Recently the Liberal Joke thread has become an argument over the rich and the poor.
I was going to respond there, but decided to start a new thread about this subject instead because this really needs to be better understood then it is.
First welfare recipients and poor are not the same thing. Also, if I remember right, the average person who receives welfare only is on if for less then 3 years. (It could be less then two actually, and this statistic is about 10 years old.) So most welfare recipients are not the “welfare queens” often depicted.
On the opposite side, at least 80% of current millionaires are first generation millionaires. The term “trust fund baby” comes up quite a bit, as a way to say a person did not earn their wealth. Yet many people who are wealthy children of the rich actually did not receive wealth from their parents as much as an education in how to create that wealth.
But there are both welfare queens, and trust fund babies, don?t get me wrong. I have known a couple welfare queens, and Paris Hilton is a great example of a trust fund baby.
But they are actually the same thing with different circumstances. Both actually have the problems of life blunted, and without those hard knocks of life, you become spoiled. Take the carrot and stick, remove the stick, and you have a big problem.
Neither person is going to be truly successful in life, and both are truly pitiful, and actually have a harder time becoming successful.
Now in the other thread rainjack said:
“There are more hard working millionaires than there are hardworking welfare recipients.”
People wanted to argue this, but never actually read it, or even thought about it. They just wanted to jump into the fight.
If you are on welfare, it most often means you are unemployed, or underemployed. That means less work then average. (A large number of recipients are pregnant, or recently parented teens.) Next is the millionaire, who works an average of 60 - 80 hours a week. The average American works less then 40. Even with many working 2 jobs, the average is still less then 40.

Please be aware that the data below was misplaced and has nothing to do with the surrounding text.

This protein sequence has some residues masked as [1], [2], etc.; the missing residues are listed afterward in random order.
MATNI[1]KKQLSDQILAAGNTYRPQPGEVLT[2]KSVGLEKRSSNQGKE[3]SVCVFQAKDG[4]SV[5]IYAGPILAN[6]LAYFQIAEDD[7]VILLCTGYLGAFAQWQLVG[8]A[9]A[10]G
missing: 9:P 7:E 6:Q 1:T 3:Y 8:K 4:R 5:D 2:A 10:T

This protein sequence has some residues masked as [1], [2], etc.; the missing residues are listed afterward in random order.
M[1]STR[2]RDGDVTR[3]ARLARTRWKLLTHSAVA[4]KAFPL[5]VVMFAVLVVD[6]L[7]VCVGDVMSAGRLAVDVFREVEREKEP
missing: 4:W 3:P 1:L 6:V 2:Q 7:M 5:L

Discussing the poor, and not just welfare recipients, plain logic can bring some facts. Like a larger percentage of the poor are abusing drugs. This does not mean being poor causes people to use drugs, what I am saying is that if you are abusing drugs, you are more likely to be poor. The same with alcoholism, and a whole host of character flaws.
The rich are also susceptible, and they may not lose everything, but it is harder to maintain it with such problems.
On the other side, can anyone deny that if a person works hard, and is frugal, they cannot become successful? Isn?t a hard working, frugal living person more likely to become wealthy? That also will also push the numbers of hard working people into the millionaire status.
I have a friend headed that way. Working 2 jobs to make $40,000 a year, and still puts $1,000 away each month. Not a millionaire yet, but halfway there. I estimate he will be there by the time he is 50. (And this is with him paying alimony and child support.)
Now the majority of complaints you hear about the rich and the poor are by the middle class. They are upset that they have to work while it seems like the people on welfare don?t. (Not the full story.) And at the same time another group of middle class complains about the rich, thinking they need to be knocked down a peg, upset that they work hard, and have not benefited from “life’s lottery”. (Again not the full story.)
The singe biggest reason most people are not rich is because of something called delayed gratification. Instead of being able to wait, too many people want it now. If you have had a balance on your credit card over the last 6 months, this is you. If you bought your car with a loan instead of cash, this is you.
Researcher did a little test years ago where they gave children some M&M’s, and told the children they could either eat them now, or wait a few minutes, and get twice as many. Some children waited, and some didn’t. When following up years later they found that the children who waited were more successful later in life then those who didn’t.
To really understand this, look at all the fat people who want to be lean, and muscular, but do not want to work out or diet. They might be looking for the magic pill, or checking into liposuction, or wrapping their fat with plastic. Then they look at the people who actually work out, diet, and say they are lucky, or have good genes, or just benefited from “life’s lottery”.
I am not rich myself. Over the past year my wife and I have paid off 14 medical bills, and we still have a few to go. But a big part of our problem is the fact that we didn’t learn these lessons earlier in life. I received assistance from my parents early on, and fell for the idea that credit is good, and the only way to buy a car is with a loan.
There are actually some good statistics in the book The Millionaire Next Door. I was surprised that I had actually paid more for a watch then the average millionaire.
What makes them rich? Hard work and frugality. They are much less likely to have received what the book calls economic outpatient care, i.e. money from the parents.
Instead of bitching about the rich, become one. Worried about the poor? Get rich and give away a lot of money, or start a trust fund to forever supply financial assistance to the poor.
The poor may not be what you think, but neither are the rich. All those people living in mansions, driving BMW’s, wearing the Rolex, are more often then not living the dream of credit. Being rich means you have money, not stuff. And often having stuff means you do not have money.